Device Turns Any Room Into A 3D Printer

Have extra space? Perhaps a garage or unfinished basement you’re not using? If so, a Swedish inventor has developed a large-format 3D printer that might be right for you. Better yet, the design is entirely free.

Torbjørn Ludvigsen, a Swedish inventor and owner of the “Ludvigsen 3D printing” company, has developed a new kind of large-format 3D printer whose only limitation is the size of the room it’s installed in. The invention which, Lundvigsen has dubbed the “Hangprinter, uses a series of cables which are anchored to the walls, ceiling, and floor of a selected room. Then, a series of computer-controlled pulleys move the device around the room, effectively using the room as its own casing.

4.3 m. Thanks to #Sliperiet, I’ve had a great time. Photo by Johan Gunséus pic.twitter.com/6DSlrkzVUq

You may be asking what the big deal is, as large-format 3D printers already exist, with companies such as Ford using them to create parts. There are even other caseless 3D printers on the market. But what sets the “Hangprinter” apart is the fact that the plans are entirely free. Ludvigsen has open-sourced the design, meaning anyone can download, tweak and build the device for only the cost of parts. These parts, when bought new, only cost about $250 as well. Even better, many of the components can actually be 3D-printed themselves, essentially meaning the device is self-replicating.

According to an interview conducted by Seeker, Ludvigsen sees the device as a means of shifting the power and potential of technology away from corporations and back to users.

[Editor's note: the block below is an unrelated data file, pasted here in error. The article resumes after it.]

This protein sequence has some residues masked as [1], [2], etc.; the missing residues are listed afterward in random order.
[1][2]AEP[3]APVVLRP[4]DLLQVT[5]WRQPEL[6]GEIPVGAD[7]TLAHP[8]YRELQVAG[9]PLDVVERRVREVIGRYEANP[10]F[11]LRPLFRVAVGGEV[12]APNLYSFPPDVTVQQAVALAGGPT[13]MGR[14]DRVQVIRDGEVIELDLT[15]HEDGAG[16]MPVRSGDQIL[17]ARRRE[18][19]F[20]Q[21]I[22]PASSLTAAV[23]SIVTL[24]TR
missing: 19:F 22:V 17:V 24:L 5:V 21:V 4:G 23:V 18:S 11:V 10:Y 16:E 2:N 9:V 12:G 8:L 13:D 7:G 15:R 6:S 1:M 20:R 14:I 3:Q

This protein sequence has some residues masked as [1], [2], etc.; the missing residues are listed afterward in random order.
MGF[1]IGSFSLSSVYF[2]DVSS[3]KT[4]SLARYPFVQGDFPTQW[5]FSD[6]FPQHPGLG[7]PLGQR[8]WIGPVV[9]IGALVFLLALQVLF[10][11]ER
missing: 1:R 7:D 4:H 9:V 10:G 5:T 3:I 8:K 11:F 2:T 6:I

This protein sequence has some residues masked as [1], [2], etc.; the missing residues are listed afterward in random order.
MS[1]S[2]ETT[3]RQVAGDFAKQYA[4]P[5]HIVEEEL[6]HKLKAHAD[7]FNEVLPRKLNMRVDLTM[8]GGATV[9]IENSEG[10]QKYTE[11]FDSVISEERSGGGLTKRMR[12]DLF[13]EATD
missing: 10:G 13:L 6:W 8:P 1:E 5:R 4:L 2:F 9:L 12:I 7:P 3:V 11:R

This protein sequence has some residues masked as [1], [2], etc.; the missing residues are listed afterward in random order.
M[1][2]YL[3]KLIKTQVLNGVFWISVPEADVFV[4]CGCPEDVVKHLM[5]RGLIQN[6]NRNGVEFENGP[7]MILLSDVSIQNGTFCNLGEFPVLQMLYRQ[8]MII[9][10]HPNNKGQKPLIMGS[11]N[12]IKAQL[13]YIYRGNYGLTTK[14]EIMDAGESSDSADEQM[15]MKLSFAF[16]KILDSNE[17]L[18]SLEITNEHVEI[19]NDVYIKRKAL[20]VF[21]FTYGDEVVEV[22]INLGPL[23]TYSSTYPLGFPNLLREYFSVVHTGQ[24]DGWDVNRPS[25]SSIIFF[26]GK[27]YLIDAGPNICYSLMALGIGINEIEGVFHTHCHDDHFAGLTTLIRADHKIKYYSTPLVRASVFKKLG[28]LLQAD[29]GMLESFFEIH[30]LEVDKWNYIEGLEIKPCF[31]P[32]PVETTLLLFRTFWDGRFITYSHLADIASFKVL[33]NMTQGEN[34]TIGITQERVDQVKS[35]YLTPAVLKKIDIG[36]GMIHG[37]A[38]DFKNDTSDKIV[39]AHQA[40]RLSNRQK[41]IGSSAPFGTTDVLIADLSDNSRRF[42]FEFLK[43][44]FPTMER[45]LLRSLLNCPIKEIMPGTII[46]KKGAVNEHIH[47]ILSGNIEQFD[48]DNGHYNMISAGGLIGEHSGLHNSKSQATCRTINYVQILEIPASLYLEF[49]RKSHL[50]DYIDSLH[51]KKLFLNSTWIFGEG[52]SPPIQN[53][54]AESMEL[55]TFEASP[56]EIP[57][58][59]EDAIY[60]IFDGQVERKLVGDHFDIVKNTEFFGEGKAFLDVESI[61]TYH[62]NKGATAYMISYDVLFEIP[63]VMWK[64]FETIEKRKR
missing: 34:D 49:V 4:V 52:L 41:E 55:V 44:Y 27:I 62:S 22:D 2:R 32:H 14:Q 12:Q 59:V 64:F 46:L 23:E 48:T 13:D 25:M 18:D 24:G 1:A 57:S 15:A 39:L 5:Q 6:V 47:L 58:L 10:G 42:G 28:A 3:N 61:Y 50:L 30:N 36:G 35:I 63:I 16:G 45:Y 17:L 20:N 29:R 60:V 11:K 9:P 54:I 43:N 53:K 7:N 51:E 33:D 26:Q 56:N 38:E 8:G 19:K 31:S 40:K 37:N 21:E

“Specifically, I want 3D printing to avoid the fate of the 2D-printing business, where machines are programmed to self destruct after a certain amount of prints,” he said. “My best bet to avoid this is to go for not only open source, but self-replication by design. Hangprinter is designed to manufacture a large fraction of its own parts and to be easy to build, copy, and make money from.” – Torbjørn Ludvigsen when talking with Seeker

For Lundvigsen though, the device is just an extension of the RepRap community he participates in. RepRap, which stands for Replicating Rapid Prototyper, is a community of like-minded individuals who seek to create self-replicating machines that are freely available for anyone and everyone to use. 3D printing has of course made this all possible, and it may mean that you too can have a 3D printer in your own home. You can see a full presentation of the device below.


Images: Torbjørn Ludvigsen

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